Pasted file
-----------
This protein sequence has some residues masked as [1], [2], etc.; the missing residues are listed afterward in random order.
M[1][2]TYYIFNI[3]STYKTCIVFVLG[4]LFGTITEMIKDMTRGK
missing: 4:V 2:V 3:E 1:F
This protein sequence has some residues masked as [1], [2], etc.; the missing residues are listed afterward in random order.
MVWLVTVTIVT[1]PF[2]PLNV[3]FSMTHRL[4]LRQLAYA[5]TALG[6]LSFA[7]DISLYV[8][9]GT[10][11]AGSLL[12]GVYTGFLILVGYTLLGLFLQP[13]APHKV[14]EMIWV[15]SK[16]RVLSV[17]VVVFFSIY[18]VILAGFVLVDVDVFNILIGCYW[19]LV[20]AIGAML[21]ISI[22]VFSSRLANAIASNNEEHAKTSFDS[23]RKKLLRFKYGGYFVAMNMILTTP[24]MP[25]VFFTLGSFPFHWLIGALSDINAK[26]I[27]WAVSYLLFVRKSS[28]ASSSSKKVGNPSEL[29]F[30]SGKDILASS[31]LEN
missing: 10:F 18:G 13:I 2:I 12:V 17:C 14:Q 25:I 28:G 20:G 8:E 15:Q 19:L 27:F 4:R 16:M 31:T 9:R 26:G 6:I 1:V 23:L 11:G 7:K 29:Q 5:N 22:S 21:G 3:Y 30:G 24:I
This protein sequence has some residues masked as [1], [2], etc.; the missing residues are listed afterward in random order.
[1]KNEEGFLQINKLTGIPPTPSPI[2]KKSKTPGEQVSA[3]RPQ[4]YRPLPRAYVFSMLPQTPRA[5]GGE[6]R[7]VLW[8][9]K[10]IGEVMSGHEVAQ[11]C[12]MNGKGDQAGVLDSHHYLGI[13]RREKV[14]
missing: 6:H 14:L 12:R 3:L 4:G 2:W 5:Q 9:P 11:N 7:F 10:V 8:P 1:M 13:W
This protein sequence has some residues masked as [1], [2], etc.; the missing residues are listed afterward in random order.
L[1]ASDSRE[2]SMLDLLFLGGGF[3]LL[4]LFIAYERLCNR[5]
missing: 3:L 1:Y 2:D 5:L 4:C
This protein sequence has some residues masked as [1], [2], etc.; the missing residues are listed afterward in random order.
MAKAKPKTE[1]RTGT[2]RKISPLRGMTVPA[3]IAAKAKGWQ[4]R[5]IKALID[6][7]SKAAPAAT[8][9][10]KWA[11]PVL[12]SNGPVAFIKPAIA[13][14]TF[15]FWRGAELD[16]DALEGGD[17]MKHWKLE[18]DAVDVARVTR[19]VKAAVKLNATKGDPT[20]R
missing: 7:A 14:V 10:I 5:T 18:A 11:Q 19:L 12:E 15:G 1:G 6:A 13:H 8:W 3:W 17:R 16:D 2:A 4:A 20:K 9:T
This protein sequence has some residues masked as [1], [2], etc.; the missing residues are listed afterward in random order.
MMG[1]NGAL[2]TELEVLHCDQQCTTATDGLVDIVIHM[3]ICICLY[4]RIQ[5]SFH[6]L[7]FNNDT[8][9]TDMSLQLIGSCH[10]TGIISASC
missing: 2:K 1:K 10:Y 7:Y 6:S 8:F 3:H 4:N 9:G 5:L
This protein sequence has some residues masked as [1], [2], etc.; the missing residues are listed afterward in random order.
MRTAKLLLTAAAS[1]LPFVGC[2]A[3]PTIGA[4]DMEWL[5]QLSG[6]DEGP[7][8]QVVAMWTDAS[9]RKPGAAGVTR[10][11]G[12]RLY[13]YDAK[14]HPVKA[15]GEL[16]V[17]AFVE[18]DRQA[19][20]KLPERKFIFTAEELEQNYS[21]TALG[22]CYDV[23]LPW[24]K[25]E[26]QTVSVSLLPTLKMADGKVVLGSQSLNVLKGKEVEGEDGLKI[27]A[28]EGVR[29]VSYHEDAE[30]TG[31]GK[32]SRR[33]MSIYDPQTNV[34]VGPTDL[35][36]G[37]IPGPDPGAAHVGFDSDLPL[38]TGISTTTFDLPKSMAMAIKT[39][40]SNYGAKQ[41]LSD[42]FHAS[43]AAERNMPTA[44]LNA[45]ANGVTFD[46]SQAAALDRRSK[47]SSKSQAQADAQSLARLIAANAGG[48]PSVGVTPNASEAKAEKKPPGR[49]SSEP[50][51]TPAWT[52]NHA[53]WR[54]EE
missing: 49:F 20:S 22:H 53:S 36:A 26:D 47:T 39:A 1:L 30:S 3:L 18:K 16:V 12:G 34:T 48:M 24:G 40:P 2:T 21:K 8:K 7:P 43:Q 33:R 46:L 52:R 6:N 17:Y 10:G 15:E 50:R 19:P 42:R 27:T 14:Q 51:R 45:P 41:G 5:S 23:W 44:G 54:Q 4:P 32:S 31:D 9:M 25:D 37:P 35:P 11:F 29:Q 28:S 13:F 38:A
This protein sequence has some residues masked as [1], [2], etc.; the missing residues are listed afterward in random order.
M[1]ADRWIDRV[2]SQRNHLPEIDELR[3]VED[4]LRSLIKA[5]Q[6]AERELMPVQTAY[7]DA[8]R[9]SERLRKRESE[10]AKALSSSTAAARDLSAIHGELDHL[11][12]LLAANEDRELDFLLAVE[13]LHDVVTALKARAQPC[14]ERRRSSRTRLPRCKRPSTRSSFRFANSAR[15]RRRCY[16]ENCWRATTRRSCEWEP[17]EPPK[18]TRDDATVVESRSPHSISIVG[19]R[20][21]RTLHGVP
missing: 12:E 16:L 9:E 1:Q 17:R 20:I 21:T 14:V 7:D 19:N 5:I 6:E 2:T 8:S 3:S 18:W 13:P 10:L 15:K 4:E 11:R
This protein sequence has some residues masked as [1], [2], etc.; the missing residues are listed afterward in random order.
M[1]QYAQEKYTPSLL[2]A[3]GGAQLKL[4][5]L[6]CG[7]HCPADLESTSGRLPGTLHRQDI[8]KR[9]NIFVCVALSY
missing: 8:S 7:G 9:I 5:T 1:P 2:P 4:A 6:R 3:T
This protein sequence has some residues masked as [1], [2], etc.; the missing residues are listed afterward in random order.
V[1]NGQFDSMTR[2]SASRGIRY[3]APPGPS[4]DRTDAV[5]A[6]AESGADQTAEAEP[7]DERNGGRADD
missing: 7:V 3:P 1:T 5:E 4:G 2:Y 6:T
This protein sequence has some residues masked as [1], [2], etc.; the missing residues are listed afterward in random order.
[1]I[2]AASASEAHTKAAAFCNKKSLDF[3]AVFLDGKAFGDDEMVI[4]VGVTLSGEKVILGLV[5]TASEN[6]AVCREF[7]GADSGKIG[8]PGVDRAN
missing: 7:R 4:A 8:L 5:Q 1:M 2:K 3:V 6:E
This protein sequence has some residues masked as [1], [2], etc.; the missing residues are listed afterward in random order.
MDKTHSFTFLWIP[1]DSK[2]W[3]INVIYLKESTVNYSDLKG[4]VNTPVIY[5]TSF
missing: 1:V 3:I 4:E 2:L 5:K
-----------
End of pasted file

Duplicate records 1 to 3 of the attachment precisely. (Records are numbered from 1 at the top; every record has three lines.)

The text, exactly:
This protein sequence has some residues masked as [1], [2], etc.; the missing residues are listed afterward in random order.
M[1][2]TYYIFNI[3]STYKTCIVFVLG[4]LFGTITEMIKDMTRGK
missing: 4:V 2:V 3:E 1:F
This protein sequence has some residues masked as [1], [2], etc.; the missing residues are listed afterward in random order.
MVWLVTVTIVT[1]PF[2]PLNV[3]FSMTHRL[4]LRQLAYA[5]TALG[6]LSFA[7]DISLYV[8][9]GT[10][11]AGSLL[12]GVYTGFLILVGYTLLGLFLQP[13]APHKV[14]EMIWV[15]SK[16]RVLSV[17]VVVFFSIY[18]VILAGFVLVDVDVFNILIGCYW[19]LV[20]AIGAML[21]ISI[22]VFSSRLANAIASNNEEHAKTSFDS[23]RKKLLRFKYGGYFVAMNMILTTP[24]MP[25]VFFTLGSFPFHWLIGALSDINAK[26]I[27]WAVSYLLFVRKSS[28]ASSSSKKVGNPSEL[29]F[30]SGKDILASS[31]LEN
missing: 10:F 18:G 13:I 2:I 12:V 17:C 14:Q 25:I 28:G 20:G 8:E 15:Q 19:L 27:F 4:R 16:M 31:T 9:R 26:G 6:I 1:V 23:L 11:G 7:K 29:Q 5:N 22:S 21:G 3:Y 30:G 24:I
This protein sequence has some residues masked as [1], [2], etc.; the missing residues are listed afterward in random order.
[1]KNEEGFLQINKLTGIPPTPSPI[2]KKSKTPGEQVSA[3]RPQ[4]YRPLPRAYVFSMLPQTPRA[5]GGE[6]R[7]VLW[8][9]K[10]IGEVMSGHEVAQ[11]C[12]MNGKGDQAGVLDSHHYLGI[13]RREKV[14]
missing: 6:H 14:L 12:R 3:L 4:G 2:W 5:Q 9:P 11:N 7:F 10:V 8:P 1:M 13:W